Samus really has no excuse, though, because she’s never been anything less than a force of nature in gameplay.

  5. Jayle Enn says:

    I like battle damage on my spaceships, my battlemechs, and my cars: anything that has a propensity to scream, bleed, or suffer a wardrobe malfunction is right the hell out.

  6. Korva says:

    Yeah, you answered your own question pretty well there. Plus: “We get to feel risque and progressive for having a chick protagonist — but fear not! Our male privilege is not threatened after all. See how sexy and vulnerable and needs she is, like any real woman she knows her proper place and purpose in the end. What is that? It is to service you, of course — yes YOU, you macho hulk of a straight manly he-man player. And if (heh heh heh!) she must be forcefully PUT in her place first, all the better. She had it coming don’t you agree?”

    This applies to both “vulnerable” female characters, especially to the rape background/plot that seems to be so bloody popular, and clothing damage, and it makes me sick.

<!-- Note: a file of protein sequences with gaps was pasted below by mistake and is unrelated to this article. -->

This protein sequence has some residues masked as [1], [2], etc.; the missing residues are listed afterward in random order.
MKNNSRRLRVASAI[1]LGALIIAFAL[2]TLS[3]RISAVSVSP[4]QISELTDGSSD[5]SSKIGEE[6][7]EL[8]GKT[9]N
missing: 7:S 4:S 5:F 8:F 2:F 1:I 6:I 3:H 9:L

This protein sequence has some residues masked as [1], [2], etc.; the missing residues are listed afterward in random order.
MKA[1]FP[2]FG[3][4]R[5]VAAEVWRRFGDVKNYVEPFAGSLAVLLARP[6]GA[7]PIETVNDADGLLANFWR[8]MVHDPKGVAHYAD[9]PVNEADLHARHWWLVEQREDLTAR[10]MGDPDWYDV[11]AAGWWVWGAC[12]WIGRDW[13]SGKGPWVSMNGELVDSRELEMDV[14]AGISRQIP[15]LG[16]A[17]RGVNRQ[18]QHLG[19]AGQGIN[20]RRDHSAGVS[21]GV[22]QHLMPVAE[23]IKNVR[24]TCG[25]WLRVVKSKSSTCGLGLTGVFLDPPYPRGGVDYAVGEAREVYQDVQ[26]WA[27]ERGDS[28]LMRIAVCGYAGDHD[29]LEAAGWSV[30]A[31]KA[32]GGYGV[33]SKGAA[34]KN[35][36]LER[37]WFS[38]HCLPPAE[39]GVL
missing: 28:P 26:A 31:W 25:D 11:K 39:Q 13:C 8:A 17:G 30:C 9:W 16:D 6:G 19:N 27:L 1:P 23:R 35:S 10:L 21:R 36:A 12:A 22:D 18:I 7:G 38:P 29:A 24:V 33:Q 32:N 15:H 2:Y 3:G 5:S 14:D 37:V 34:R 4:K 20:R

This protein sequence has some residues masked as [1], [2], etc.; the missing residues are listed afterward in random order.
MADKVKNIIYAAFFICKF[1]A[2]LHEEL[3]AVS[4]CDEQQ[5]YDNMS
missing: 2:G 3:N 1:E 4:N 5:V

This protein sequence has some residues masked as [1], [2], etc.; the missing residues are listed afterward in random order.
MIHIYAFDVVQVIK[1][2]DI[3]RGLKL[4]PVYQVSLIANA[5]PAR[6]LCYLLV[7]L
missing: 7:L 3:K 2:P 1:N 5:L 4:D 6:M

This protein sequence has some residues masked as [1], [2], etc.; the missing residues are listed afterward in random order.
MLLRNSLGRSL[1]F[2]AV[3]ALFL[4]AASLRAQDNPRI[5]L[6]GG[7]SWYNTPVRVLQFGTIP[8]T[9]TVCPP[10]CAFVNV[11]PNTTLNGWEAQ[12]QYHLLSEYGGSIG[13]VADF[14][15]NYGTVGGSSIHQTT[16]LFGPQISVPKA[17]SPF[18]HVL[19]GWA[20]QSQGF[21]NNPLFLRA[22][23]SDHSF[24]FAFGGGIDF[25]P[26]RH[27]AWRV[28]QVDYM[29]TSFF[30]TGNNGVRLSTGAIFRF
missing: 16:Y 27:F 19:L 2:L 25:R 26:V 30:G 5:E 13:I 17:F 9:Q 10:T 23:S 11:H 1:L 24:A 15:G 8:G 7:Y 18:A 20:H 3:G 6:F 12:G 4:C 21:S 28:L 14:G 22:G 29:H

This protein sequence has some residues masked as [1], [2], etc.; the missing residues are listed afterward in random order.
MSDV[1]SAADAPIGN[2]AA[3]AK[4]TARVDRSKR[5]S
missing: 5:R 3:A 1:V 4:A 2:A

• Korva says:

      Oops. Quite failure sorry, that was in reply to Jayle Enn’s “What the hell is it with making strong, successful female protagonists ‘vulnerable’ these days?”

    • Deviija says:

      Ugh. Yes. The rape background/backstory for female characters in games is something that bothers me beyond words. Especially since rape/sexual assault/attempted abuse seems to be used so often. It also seems like a tactic to undercut a woman’s empowerment, that she’s still ‘vulnerable’ to such things, or that — like you said — ‘she had it coming.’ When used as a story plotpoint, say, as a means to give the character a motivation (like revenge), I find it to be the sloppiest and poorest of writing tricks.